A query came up on the Exlibris List about "Collation Software," by which the person posting the query meant the computer equivalent of a Hinman Collator: a devise that allows the close comparison of type features of multiple copies of the same page. Famously, Hinman used his Collator to compare multiple copies of the First Folio of Shakespeare's works to identify many slightly different impressions of each sheet and page.
As is often the case on academic lists, the answers to this query veered off in a slightly different direction. This was partly because there is no Hinman-style collation software, but it was also because "Collation Software" can mean the collation (i.e. comparison) by textual editors of multiple copies of the same text.
Comparing different editions/issues/states of the same text is necessary if one is to create a single text from multiple—and conflicting—texts (or witnesses). This sort of comparison is also necessary because it establishes what differences exist between texts, which enables an editor to establish the relationships between them (whether Text C is a reprint of Text A or Text B) and the importance of these differences (whether Text B was corrected by the Author or by the printer). These differences are usually accounted for, and evaluated in, the critical apparatus of a critical edition, specifically in the list of variant readings, in a series of lemma, stemma and sigla. (See here for more on Copy-text editing.)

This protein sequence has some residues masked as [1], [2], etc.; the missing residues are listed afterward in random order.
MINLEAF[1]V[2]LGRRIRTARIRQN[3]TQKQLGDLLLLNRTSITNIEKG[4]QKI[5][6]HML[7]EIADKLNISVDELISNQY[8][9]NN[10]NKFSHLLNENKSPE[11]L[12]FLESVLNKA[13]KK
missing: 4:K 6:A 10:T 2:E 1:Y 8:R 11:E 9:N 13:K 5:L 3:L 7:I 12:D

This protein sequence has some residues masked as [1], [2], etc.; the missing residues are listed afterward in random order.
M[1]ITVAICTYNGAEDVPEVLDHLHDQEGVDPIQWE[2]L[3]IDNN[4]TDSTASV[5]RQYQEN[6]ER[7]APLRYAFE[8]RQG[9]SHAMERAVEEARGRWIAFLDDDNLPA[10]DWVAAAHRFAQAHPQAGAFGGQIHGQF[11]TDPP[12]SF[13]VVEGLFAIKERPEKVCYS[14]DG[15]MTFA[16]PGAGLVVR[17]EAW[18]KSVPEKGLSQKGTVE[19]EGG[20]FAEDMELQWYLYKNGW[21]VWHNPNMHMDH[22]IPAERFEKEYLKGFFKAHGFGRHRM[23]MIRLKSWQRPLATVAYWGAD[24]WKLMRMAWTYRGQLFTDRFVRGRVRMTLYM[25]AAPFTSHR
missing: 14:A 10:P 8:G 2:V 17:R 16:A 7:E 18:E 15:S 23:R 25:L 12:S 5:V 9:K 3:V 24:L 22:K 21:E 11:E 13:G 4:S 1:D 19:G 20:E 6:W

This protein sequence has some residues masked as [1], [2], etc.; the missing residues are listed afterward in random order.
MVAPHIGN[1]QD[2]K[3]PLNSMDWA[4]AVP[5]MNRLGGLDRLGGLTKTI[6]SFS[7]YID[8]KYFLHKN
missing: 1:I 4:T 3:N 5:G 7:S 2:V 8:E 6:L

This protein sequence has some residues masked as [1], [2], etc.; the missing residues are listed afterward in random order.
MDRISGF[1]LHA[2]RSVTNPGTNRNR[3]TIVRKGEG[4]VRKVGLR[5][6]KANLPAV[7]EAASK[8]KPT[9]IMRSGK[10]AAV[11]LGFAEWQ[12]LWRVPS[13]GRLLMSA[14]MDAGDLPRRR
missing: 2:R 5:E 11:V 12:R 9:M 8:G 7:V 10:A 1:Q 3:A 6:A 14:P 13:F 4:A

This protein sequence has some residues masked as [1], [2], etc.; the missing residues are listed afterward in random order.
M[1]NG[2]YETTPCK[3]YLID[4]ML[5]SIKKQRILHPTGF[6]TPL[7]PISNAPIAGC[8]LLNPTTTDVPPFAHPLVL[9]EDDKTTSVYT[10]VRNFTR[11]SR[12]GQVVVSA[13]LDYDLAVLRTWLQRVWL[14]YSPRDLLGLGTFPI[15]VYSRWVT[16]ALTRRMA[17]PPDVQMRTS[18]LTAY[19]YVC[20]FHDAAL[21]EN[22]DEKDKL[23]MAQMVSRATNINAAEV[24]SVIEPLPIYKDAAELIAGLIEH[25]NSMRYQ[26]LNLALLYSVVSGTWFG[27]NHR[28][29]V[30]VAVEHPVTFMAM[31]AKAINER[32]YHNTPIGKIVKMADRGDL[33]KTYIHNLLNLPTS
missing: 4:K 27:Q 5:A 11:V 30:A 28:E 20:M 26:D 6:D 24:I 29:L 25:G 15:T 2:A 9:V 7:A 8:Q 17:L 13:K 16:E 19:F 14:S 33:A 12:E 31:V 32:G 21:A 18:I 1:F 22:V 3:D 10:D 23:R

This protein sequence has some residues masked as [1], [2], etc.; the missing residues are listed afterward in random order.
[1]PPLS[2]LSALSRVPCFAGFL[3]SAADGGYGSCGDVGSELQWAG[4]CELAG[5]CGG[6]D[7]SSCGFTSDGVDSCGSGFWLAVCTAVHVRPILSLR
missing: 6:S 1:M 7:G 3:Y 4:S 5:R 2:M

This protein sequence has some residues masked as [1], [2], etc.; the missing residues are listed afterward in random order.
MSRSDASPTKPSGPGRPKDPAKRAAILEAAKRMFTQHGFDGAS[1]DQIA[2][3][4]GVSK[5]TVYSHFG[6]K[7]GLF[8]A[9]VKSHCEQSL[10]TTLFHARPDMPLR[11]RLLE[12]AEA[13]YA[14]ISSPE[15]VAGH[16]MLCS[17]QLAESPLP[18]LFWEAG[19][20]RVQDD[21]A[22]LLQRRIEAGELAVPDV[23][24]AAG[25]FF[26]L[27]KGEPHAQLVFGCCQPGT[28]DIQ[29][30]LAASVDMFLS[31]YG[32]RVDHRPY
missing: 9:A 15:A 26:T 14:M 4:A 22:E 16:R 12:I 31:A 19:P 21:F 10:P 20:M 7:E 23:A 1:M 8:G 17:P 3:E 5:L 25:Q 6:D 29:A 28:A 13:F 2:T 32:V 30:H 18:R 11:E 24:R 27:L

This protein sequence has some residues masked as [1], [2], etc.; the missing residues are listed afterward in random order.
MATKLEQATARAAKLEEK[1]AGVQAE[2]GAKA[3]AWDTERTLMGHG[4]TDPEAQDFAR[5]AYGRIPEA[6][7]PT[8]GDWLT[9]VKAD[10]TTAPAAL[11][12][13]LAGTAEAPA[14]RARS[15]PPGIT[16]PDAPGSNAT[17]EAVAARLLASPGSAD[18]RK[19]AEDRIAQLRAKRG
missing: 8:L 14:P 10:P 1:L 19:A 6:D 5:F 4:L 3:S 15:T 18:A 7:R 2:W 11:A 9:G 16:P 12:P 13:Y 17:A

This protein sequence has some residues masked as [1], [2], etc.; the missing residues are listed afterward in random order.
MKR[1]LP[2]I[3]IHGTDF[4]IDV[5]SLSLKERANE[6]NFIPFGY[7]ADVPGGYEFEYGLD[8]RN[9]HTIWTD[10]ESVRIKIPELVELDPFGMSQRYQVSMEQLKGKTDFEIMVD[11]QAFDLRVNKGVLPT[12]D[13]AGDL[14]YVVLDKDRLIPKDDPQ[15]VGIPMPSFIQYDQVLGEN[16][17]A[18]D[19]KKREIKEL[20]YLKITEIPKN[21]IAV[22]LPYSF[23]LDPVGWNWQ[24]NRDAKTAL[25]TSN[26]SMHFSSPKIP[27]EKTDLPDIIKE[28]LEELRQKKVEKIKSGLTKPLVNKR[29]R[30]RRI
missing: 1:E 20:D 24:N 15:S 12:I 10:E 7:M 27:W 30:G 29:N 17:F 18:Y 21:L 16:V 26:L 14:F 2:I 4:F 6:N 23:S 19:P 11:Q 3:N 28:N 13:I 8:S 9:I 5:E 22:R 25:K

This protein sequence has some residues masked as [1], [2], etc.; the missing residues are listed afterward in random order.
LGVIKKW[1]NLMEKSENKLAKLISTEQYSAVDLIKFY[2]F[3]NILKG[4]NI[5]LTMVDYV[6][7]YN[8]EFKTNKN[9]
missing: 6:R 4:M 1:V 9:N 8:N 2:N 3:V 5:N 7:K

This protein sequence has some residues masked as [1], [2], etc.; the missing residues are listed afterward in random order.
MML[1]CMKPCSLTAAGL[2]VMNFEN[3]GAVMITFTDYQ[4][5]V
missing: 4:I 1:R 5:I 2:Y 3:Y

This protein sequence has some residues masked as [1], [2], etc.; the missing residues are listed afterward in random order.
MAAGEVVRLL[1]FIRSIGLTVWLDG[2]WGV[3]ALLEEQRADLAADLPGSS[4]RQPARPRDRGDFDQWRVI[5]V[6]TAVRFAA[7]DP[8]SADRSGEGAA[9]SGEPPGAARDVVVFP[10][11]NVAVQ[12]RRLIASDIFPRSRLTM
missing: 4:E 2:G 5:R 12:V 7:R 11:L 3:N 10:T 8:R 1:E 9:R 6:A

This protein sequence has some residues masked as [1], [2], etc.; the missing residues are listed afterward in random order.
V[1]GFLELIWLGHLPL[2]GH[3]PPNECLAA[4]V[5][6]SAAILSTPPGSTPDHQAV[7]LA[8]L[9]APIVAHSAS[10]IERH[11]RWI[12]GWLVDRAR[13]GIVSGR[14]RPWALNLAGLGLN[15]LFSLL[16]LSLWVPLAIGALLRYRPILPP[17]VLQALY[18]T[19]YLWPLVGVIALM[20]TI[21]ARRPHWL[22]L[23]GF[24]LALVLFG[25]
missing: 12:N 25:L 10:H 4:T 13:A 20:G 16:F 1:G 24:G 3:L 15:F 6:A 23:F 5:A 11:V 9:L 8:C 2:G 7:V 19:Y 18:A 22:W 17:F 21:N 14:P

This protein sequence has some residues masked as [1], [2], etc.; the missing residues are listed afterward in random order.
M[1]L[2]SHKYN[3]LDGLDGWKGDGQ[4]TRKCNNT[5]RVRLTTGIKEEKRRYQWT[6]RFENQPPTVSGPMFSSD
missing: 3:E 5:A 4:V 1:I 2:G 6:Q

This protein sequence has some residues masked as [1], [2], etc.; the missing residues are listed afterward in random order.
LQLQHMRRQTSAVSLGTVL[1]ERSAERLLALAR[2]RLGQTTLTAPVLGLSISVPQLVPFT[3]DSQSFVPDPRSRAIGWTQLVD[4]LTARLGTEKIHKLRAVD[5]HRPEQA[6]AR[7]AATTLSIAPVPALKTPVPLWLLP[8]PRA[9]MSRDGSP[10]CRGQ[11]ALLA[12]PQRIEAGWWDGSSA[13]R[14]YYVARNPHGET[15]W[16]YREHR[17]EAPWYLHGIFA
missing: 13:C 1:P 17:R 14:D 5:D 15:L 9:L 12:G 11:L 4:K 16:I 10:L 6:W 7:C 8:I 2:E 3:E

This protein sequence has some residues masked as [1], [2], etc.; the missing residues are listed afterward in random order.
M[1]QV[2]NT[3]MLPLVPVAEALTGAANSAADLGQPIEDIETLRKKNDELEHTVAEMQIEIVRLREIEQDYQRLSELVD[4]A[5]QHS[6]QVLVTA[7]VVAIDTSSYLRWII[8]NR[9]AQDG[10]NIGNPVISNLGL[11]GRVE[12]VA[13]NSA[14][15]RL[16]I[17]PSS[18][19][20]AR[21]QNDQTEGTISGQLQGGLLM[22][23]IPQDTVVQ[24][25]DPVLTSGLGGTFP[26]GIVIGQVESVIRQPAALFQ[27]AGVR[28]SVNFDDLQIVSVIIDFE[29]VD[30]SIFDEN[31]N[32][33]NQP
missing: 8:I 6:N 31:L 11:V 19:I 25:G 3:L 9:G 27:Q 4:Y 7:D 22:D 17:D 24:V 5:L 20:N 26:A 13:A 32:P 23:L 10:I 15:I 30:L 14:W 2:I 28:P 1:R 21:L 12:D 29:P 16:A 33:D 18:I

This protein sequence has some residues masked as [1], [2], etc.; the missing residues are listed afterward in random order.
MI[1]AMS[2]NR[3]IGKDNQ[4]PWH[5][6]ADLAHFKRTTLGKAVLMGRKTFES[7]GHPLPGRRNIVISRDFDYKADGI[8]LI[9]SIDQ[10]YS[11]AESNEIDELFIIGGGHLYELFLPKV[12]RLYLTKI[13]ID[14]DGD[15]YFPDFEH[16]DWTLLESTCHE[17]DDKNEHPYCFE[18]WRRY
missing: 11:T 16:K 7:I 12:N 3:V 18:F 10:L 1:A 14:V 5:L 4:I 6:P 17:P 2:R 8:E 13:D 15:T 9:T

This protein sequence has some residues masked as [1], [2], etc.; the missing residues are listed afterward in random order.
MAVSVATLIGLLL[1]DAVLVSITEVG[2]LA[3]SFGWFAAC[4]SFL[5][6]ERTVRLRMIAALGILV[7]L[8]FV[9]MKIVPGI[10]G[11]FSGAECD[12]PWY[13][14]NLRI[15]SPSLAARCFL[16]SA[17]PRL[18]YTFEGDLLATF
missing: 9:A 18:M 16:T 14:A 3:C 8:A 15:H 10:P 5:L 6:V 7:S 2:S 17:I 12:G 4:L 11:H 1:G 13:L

As it turns out, there is a free, open-source collation tool called Juxta that will generate a list of variant readings (i.e., a full list of lemma and stemma) from any number of witnesses. The software allows users to set any of the witnesses as the base text, to add or remove witness texts, to switch the base text at will. The primary collation gives a split-frame comparison of a base text with a witness text. Juxta can also display a "heat map" of all textual variants, or a "histogram" to display the density of variations.
I tested the software out very briefly on a few texts that I am editing and was delighted both with the split-frame comparison and the "lemmatized schedule" (the list of variant readings, in a series of lemma, stemma). My only concern thus far is that it seems that the texts must be stripped of all font-formatting before they can be compared and "lemmatized." So, every instance of italics or small caps being added, removed or reversed is lost. This is a huge loss, because the difference between "bite me" and "bite me" is just as important as that between "bite me" and "boot me."
Nevertheless, the software will come in very handy when I am trying to establish the relationship between the twelve editions of the text I am working on. And it will be great to be able to generate a "lemmatized schedules" against which I can check the list of variant readings I have compiled the old way. And, at the price, who can complain?